A new computer programme can alert family doctors when they need to send patients for cancer tests, researchers have said.
The software can determine a patient's risk of having certain types of cancer based on their symptoms, they said.
As well as knowing what risk a single symptom, such as a persistent cough, might carry, the computer program also automatically alerts GPs when it recognises a combination of symptoms.
For instance, if a patient visits their GP complaining of nausea and returns three weeks later with difficulty swallowing, the programme detects that the patient could be at risk of oesophageal cancer.
The software, called electronic Cancer Decision Support, also compares symptoms against other factors, such as whether the person smokes or is an ex-smoker.
The programme, presented at the National Cancer Research Institute (NCRI) Cancer Conference in Liverpool, can estimate cancer risk for oesophago-gastric, lung, colorectal, pancreatic and ovarian cancers, researchers said.
While the software is still in the testing phase of the trial the researchers hope that eventually it could be made available to all GPs.
"We hope that this new computer program will prove useful and effective in helping GPs make decisions about when to send their patients for further tests based on cancer risks," said Professor Willie Hamilton from the University of Exeter, and one of the researchers upon whose work the tool is based.
"Despite the fact that more than one in three of us will be diagnosed with cancer in our lifetime, cancer cases are still relatively unusual occurrences for GPs to encounter during their day-to-day practice.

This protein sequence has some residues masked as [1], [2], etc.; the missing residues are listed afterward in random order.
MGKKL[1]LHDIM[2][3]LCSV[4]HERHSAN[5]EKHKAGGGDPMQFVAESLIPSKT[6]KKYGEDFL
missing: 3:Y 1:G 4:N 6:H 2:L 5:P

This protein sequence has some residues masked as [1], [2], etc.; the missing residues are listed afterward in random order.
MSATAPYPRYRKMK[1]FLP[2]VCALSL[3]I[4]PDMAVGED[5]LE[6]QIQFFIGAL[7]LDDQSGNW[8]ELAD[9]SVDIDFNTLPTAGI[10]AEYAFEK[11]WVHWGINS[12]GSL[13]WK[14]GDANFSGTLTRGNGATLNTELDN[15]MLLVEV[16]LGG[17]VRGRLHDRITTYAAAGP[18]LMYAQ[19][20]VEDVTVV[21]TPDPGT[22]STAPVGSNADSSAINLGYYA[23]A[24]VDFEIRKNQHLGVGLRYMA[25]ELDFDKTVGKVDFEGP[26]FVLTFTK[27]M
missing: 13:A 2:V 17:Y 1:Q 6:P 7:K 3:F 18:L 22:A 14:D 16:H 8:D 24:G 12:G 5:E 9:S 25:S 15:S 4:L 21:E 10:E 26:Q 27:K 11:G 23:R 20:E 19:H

"We've designed a system that doesn't replace their knowledge or training, but could be used alongside their notes to give extra information."
Dr Rosie Loftus, lead GP adviser at Macmillan Cancer Support - which led the work with part-funding from the Department of Health, said:
"GPs have a vital role to play in ensuring that cancer is diagnosed at an early stage to give people the best possible chance of survival.
"When you've only got around ten minutes with each patient, it's vital that you ask the right questions and are able to quickly calculate someone's risk in order to facilitate an early referral.
"Macmillan hopes that this tool will support GPs to identify the symptoms of cancer and help to improve cancer survival rates."
Dr Harpal Kumar, chief executive of Cancer Research UK and chair of the NCRI, said: "Diagnosing cancer early is crucial to surviving this devastating disease.
"GPs are on the frontline when it comes to assessing possible cancer cases so it's essential that they have all the information they need to make effective referrals."